Lamb and eggplant casserole image

Lamb and eggplant casserole

The pilaf is very easy to make and makes the easiest and most delicious side dish.

You need 1 part bulgur and 2 parts water (or chicken or vegetable stock or tomatoes).

All you need to do is sauté a nest of vermicelli, which you crumble, add the onion, then the bulgur to wet it in the olive oil, add salt and pepper and the broth or tomato if using some.

This procedure does not take more than 4 minutes.  You turn off the heat, place a lid on top and wait for about ten minutes until all the water is absorbed!

Pilaf pourgouri photo

The second recipe is a bit different.

Grated onion is sauteed in olive oil and vermicelli pasta is added.  Then the bulgar wheat and grated fresh tomatoes, salt pepper and pieces of leftover pieces of meat (optional) are cooked together.  The cooked meat is added before adding the fluid ingredients.

Pilafi Pourgouri Bulgur pilaf side dish image

Pilafi Pligouri (pourgouri) - Bulgur wheat pilaf with Leftovers

Yield: 4
Prep Time: 4 minutes
Cook Time: 4 minutes
Additional Time: 10 minutes
Total Time: 17 minutes

A very easy, healthy and nutritious side dish made with bulgur wheat. The dish is vegan but if you don't have problem with eating meat, you can add leftover cooked meat (chicken, pork, lamb or beef) and turn this into a main dish.


  • 1/4 cup olive oil
  • 1 onion grated
  • 2 nests vermicelli, broken into smaller pieces
  • 200 grams (1 cup) coarse bulgur wheat
  • 2 cups grated fresh ripe tomato (or 1/2 cup concentrated tomato juice and 2 cups hot water)
  • 1/2 cube organic vegetable bouillon*
  • Freshly grated black pepper
  • 1 tsp salt

Optional ingredients:

  • 1 cup oyster mushrooms or if not vegan 1 cup cooked meat (chicken, pork, lamb or beef)


  1. The mushrooms are optional, so if you want to add them, heat the olive oil and sauté them. Remove to a platter.

Without the mushrooms:

  1. Heat the olive oil and sauté the vermicelli until it starts to lightly brown.
  2. When the vermicelli start to slightly brown, add the grated onion and mix a couple of times.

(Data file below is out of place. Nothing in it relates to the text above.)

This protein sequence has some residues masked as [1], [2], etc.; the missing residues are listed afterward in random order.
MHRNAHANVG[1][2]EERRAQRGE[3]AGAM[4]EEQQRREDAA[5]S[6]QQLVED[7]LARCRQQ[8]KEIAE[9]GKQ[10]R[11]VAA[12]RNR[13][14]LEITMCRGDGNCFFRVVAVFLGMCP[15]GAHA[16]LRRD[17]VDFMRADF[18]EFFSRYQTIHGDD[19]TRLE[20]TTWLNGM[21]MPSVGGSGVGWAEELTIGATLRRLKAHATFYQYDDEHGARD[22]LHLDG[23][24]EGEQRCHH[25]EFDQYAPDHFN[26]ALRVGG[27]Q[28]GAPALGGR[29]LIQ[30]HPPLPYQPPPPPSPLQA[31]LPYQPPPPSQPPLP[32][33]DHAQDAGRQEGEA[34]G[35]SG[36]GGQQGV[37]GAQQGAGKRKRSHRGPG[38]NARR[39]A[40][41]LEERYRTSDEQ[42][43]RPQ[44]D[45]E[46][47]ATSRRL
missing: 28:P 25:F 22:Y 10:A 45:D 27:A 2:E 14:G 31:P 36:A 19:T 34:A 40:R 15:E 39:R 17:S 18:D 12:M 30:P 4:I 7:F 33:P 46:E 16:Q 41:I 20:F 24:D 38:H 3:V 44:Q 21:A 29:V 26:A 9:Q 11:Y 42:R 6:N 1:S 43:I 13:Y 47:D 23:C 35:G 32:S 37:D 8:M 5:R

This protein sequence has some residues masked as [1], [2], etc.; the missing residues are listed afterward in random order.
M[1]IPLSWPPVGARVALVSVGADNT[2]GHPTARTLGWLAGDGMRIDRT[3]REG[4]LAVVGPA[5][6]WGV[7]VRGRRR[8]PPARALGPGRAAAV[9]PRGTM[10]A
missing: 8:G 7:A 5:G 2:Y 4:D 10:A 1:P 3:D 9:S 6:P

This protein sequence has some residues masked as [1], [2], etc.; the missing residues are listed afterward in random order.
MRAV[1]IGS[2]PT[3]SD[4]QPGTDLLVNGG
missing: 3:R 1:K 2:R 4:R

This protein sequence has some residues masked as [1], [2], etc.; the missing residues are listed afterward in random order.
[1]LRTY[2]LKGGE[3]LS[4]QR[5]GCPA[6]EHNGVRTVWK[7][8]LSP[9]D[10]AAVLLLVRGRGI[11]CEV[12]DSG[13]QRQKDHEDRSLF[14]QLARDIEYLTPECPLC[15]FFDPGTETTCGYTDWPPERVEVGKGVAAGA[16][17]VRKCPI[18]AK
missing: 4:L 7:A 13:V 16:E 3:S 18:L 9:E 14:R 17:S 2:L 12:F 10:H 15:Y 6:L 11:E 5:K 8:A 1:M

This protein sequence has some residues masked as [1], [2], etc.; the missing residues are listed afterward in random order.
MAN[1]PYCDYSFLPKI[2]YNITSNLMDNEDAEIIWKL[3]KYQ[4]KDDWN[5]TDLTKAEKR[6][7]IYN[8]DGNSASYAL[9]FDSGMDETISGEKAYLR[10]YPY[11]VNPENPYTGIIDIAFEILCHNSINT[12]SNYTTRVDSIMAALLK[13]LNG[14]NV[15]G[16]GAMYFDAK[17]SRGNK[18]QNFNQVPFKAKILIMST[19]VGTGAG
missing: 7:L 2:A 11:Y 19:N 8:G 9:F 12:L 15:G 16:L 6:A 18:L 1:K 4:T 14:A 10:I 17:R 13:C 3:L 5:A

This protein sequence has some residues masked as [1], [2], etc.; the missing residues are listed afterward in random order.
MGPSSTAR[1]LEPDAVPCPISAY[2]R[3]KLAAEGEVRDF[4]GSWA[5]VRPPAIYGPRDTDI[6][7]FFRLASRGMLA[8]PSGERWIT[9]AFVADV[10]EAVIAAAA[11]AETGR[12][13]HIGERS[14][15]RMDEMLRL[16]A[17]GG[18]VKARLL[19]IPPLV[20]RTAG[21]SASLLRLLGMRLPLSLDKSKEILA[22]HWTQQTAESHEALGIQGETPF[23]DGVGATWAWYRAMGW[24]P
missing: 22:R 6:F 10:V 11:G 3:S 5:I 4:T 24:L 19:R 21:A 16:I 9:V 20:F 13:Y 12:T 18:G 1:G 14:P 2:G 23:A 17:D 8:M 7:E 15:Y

3. Add the bulgur wheat and mix for a few seconds, until it is coated with the olive oil.
  4. (At this stage you can add the leftover meat or sautéed mushrooms).
  5. Dissolve the bouillon in hot water and add it together with the tomato, salt and pepper. Mix until it starts boiling.
  6. Turn off the heat, cover with the lid and wait for about ten minutes until the bulgur absorbs all the fluid.
  7. It can be eaten hot or cold and makes a great side dish with grilled meats, or as a tasty meal in itself with Greek yoghurt.


If you have homemade vegetable broth you can substitute the bouillon and water with the broth.

If you want to make this a main dish, add 1 cup cooked meat, finely chopped.

Also, if you want to make this vegan pilaf into a main dish you can add the same amount of pleurotus (oyster mushrooms).

Nutrition Information
Yield 4 Serving Size 1
Amount Per Serving Calories 303Total Fat 15gSaturated Fat 2gTrans Fat 0gUnsaturated Fat 12gCholesterol 0mgSodium 713mgCarbohydrates 38gFiber 5gSugar 4gProtein 7g

"These values are automatically calculated and offered for guidance only. Their accuracy is not guaranteed."

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collage Bulgur Wheat Pilaf Pourgouri photo

Kopiaste and Kali Orexi,

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Tuesday 15th of November 2011

I am desperately looking for a recipe with pligouri, klitharaki, chestnuts or walnuts, white stafides, and I think saute liver w/tomato paste.

I've been scouting the internet and have not come up with anything -- It's supposed to be a stuffing and I believe it is called 'Pasparas'

Any suggestions on how to prepare?


Tuesday 15th of November 2011

Unfortunately, I have never heard of this recipe.


Friday 17th of October 2008

How did you get it up so high like that when it looks so light and fluffy? :)

Ruth E

Monday 13th of October 2008

This looks delicious!!!! A great entry to the mingle, thank you!


Thursday 9th of October 2008

Hi John. I didn't know that it comes in fine, medium and coarse. Here it comes only in two types: fine and coarse. As you will see above the picture of the bulgur I explain that we use fine bulgar for making koupes and the other type, coarse, for the pilaf.


Thursday 9th of October 2008

I found the recipy for the Bulgar/Vermicelli interesting, except no mention was made of the number bulgar to use. If anyone has had experience with bulgar they would know it comes in a FINE, MEDIUM and COARSE.

Would like to know which to use.